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The Recipe

Way back when, when I was first learning to cook, one obstacle to cooking healthy foods from scratch, for me, was “the recipe.”  As someone with perfectionist tendencies (though you’d never know it by looking at my house), following a recipe can be quite a challenge.  Making sure to get all the exact ingredients listed, stressing out if there is only 3/4 cup of diced onion rather than the 1 cup that is called for, or if the store only has green peppers and the recipe called for red peppers….that kind of thing.


So, in an effort to prevent myself from loathing the act of cooking, I broke free of my dependence on The Recipe and learned to cook with a little lot more freedom.  I use recipes as a sort of suggested guideline these days.  I get ideas and then change things up according to my needs.  This has become a really helpful habit in recent years for me, having discovered many food sensitivities that I have and my daughters food sensitivities as well.  I have found that as long as I keep proportions the same, I can switch out ingredients pretty successfully in most things I try.


My cooking method does present some challenges.

  • Difficult to replicate.  When someone likes a dish I make and asks for the recipe I can’t often give them what they want because I don’t remember exactly how I made it.  My measurements are “a scoop”, “a splash”, “a sprinkle”, as you can see in my description of how to make hummus in a previous post.
  • Difficult to teach.  My daughter, the budding chef, loves to be in the kitchen with me.  I love to teach her and encourage her, but she is often frustrated with mommy’s way of cooking.  I tell her just to estimate and taste while spicing up a sauce.  She wants to know “how much, mom?” “Just put in what you think will be good and see how it tastes,” I say.  Probably not the best method of teaching someone to cook.  I’m working on it.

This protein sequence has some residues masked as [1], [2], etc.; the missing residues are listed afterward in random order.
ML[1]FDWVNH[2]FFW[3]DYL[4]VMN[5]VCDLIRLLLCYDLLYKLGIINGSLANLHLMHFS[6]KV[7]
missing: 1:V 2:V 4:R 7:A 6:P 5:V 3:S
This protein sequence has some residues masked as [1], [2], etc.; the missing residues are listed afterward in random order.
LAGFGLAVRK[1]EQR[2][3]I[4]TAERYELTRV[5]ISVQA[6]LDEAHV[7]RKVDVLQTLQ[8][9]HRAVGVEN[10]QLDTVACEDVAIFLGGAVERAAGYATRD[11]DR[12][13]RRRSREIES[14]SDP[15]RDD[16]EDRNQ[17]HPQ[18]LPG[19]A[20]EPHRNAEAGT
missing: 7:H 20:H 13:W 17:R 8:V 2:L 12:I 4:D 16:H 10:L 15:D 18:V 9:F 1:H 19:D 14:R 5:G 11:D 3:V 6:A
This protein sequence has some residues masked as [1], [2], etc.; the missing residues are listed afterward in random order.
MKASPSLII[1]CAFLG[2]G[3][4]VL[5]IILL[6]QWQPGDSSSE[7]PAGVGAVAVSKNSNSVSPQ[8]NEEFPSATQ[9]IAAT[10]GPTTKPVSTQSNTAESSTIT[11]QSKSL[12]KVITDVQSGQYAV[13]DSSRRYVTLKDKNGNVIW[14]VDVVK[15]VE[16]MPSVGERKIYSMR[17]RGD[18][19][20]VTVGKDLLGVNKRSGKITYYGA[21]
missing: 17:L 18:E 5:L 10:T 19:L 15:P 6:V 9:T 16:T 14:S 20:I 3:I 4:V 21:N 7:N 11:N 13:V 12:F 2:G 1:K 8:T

• Difficult to write.  In planning which recipes I love and want to share here on my blog, I am a little stumped about how to write them out since I don’t exactly know how it’s done without actually doing it.  In the near future I am going to be attempting to document my recipes as best I can which means I will have to (gasp) do some measuring.  Can I do it?  Is it going to decimate my love for cooking?  I think I’ll survive and it will serve a higher purpose by helping me to be a better cooking teacher to my children too.


Chicken and Veggie Stir Fry on Rice


So here is my first attempt, documenting one of my super easy 20 minute meals.  By using chicken left over from a previous meal of roasted chicken and rice that I cooked ahead of time, this dish was completed in under 20 minutes.


3 TBS expeller pressed coconut oil
1 onion
3 carrots
3 stalks of celery
1 stalk broccoli
1/2 head of cauliflower
2 cups cooked chicken, diced
Fish Sauce, to taste
Salt and pepper, to taste
2 to 3 cups of cooked brown rice


Wash and chop vegetables and dice or shred cooked chicken (10 minutes)
Heat the oil in a wok or large frying pan.
Add onions and carrots to the hot wok/pan and cook on med-high for 2 minutes (2 minutes)
Add broccoli, celery, cauliflower and chicken and continue to cook for 5-7 minutes, until vegetables reach desired tenderness.  (5-7 minutes)
Add rice and toss.  Season with fish sauce, salt and pepper.
Note on rice:  I use brown rice, cook it in large batches and freeze in serving sized portions.  Cooking it in homemade chicken stock (recipe coming soon) instead of water adds nutrients as well as delicious flavor.


Total time from beginning to plate–17 minutes!  Very fast, made from scratch using all fresh ingredients.  Not too shabby.


Head over to Raising Homemakers to check out this week’s Homemaking Link-up.  You’ll find this post there along with so many great ideas from other bloggers.  Have fun!








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